Fever-Tree PLC: Attacking The Forgotten 3/4ths Of Your Drink

The following is a snippet of our latest equity research on Fever-Tree PLC (FEVR)/(FQVTF). FEVR is a London-based tonic water and spirits mixer company. We believe it has the potential to generate Monster (MNST) and Celsius (CELH)-like returns over the next three to five years. Here’s our latest write-up on FEVR.

Fevertree PLC has everything you’d want in a long-term, high conviction bet. The company’s led by its founders who own ~10% of the company. They make a differentiated, premium product in an otherwise forgotten market. They’re growing like a weed in new and existing markets. The balance sheet is one of the strongest I’ve seen. And they generate loads of free cash flow with little maintenance cap-ex required.

Of course, a business like this doesn’t come cheap — at least not often. Investors that scooped shares during the COVID-19 lows sit on a near 2-bagger (200%+ return). Yet despite its rich valuation, FEVR is just getting started in its growth journey. The company’s solidified three key aspects of their business during the last 16 years: brand, distribution, and taste.

These factors will allow FEVR to push new products to market faster than their competitors with greater success. Customers will recognize FEVR’s premium product and (by default) associate their new products with that same stamp of quality. This opens the door for FEVR to attack similar markets like dark spirits, which account for 10x the size of their tonic market debut. In other words, there’s a lot of FCF left to harvest.

FEVR has a path to $700 million in revenue and nearly $200 million pre-tax operating earnings over the next five years. Getting there means they successfully stave off the (literally) hundreds of competing businesses vying for a seat at the mixer bar. At the current market price, investors can buy FEVR at 5x our 2024 revenue estimate and 18x our pre-tax earnings estimate.

Make Tonic Great Luxury Again

Tim Warrillow and Charles Rolls founded FEVR in 2004. Both men come from beverage/spirits backgrounds. Rolls helped revive Plymouth Gin while Warrillow specialized in luxury food/beverage marketing. Today they own ~10% of the company.

They started FEVR in the British Library while researching the history and ingredients to make a great tonic. The men spared nothing at the expense of finding the perfect ingredients for their tonic water. Their search for the best led to trips to the Congo (for quinine — more on this later) and Ivory Coast (fresh green ginger).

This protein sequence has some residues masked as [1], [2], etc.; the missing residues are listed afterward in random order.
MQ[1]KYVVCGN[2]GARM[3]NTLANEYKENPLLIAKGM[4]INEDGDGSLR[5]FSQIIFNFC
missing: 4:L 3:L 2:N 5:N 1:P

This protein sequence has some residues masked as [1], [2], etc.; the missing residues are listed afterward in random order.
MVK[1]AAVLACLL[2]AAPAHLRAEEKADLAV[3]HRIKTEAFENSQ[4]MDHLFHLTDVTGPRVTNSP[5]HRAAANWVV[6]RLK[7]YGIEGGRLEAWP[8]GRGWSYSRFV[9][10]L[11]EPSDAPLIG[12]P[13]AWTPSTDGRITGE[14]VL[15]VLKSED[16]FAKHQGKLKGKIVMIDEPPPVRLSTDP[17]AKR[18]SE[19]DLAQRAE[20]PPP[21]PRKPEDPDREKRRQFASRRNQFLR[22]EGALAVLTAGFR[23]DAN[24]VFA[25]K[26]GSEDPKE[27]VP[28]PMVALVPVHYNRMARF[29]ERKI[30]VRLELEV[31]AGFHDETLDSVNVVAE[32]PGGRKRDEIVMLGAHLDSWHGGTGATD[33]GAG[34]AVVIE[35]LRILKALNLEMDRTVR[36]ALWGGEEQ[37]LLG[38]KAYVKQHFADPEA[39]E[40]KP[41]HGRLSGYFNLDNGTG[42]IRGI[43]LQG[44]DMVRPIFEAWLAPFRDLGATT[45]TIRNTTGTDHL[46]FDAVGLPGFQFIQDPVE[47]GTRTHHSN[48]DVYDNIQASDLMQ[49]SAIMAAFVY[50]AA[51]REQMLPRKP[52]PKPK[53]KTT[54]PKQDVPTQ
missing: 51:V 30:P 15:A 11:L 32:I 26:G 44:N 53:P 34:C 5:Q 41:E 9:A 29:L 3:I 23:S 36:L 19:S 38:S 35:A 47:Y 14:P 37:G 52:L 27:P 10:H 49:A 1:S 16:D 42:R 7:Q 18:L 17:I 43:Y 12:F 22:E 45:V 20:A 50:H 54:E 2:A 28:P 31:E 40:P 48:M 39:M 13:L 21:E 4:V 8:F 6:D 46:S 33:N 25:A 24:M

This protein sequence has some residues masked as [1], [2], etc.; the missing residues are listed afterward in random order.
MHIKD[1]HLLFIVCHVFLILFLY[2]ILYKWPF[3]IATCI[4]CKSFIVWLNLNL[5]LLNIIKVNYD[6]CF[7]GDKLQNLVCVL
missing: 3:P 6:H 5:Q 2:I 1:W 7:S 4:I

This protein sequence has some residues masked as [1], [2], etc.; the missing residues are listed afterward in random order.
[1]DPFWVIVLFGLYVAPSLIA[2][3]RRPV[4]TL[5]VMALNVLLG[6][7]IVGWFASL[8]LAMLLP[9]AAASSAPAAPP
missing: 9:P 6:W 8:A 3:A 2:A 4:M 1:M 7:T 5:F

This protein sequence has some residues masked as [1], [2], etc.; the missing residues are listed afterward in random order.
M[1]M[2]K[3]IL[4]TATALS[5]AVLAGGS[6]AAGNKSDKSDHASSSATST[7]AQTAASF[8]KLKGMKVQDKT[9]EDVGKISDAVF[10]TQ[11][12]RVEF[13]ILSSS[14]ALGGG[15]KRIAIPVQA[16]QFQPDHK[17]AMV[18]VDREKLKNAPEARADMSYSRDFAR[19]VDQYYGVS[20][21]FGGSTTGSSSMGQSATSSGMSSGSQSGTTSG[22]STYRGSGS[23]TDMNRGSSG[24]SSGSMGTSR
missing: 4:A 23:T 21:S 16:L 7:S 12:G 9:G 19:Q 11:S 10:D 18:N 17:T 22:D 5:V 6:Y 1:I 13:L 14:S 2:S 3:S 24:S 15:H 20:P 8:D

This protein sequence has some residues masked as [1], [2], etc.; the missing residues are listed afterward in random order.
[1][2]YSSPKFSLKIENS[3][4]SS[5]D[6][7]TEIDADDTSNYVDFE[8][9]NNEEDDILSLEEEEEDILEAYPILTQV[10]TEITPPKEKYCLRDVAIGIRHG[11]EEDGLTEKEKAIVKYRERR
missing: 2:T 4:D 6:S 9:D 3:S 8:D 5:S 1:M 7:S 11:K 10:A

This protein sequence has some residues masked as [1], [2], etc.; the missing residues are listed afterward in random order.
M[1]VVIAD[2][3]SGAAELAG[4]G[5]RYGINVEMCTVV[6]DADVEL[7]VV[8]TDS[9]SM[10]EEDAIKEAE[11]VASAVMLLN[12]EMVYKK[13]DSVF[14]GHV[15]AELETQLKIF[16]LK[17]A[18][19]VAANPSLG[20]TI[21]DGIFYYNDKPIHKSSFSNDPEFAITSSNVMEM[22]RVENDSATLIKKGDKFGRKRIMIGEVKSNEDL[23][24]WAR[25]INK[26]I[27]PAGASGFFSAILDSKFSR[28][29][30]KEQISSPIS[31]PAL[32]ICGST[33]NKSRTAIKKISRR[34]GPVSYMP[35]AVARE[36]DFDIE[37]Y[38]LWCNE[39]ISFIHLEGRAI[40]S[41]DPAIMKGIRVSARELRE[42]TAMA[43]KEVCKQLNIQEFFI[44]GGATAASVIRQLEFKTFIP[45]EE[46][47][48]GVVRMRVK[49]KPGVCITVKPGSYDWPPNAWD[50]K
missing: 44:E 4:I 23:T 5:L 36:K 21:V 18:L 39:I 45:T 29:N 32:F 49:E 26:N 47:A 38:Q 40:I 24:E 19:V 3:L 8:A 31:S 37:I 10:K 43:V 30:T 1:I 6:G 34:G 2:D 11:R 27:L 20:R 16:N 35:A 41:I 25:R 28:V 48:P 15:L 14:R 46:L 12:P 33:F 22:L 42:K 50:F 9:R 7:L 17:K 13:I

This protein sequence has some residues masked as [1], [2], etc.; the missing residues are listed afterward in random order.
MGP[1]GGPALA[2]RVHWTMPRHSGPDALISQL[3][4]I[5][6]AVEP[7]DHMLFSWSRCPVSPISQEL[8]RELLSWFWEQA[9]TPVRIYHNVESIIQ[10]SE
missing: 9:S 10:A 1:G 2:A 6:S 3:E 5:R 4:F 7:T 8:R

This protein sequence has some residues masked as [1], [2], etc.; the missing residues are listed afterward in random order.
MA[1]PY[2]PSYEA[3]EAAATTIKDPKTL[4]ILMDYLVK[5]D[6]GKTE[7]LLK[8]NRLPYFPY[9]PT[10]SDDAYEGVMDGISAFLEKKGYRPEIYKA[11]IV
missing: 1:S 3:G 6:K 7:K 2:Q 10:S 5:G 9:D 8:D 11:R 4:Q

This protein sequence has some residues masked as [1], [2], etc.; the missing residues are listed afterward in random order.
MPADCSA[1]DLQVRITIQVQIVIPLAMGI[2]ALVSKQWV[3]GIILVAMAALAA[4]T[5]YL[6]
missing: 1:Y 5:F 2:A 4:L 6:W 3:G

From the very beginning the men focused on quality, not price. Warrillow explains their interaction with local suppliers saying:

"And they in turn were excited, because we were going to them and saying ‘look, we are developing a new tonic water, and we want to develop the best. Don’t worry about the price – we just want to get the best ingredients that we can.’ Historically, the only time that anyone had talked to them about tonic was at a supermarket going ‘we want tonic water but we’re only prepared to pay you this amount for it.’ We were looking at it very differently."

It wasn’t the ingredients that cemented FEVR’s success with customers. It wasn’t even their price point. It was the psychological framing that tonic actually matters when making your favorite cocktail. To many, tonic water is the last thing they think about when making a drink. FEVR wants it first. Take their slogan: If three quarters of your gin and tonic is the tonic, make sure you use the best.

Rolls understands this given his background in luxury marketing. Take a boring (afterthought) product and create a luxurious appeal backed by the finest ingredients and highest quality manufacturing. Think about Patek Philippe’s watch marketing. The company’s famous “You never actually own a Patek Philippe...” instantly transforms a commodity (watch) into a luxury good (a Philippe watch).

That said I’m not rushing out and begging Bernard Arnault to buy FEVR and add it to his consortium of luxury goods. But FEVR is doing what other tonic companies aren’t: creating a luxury image around their otherwise commodity product.

Your (Bad) Flavor Is FEVR’s Opportunity

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Disclaimer: All statements are solely opinions and are for educational purposes only.

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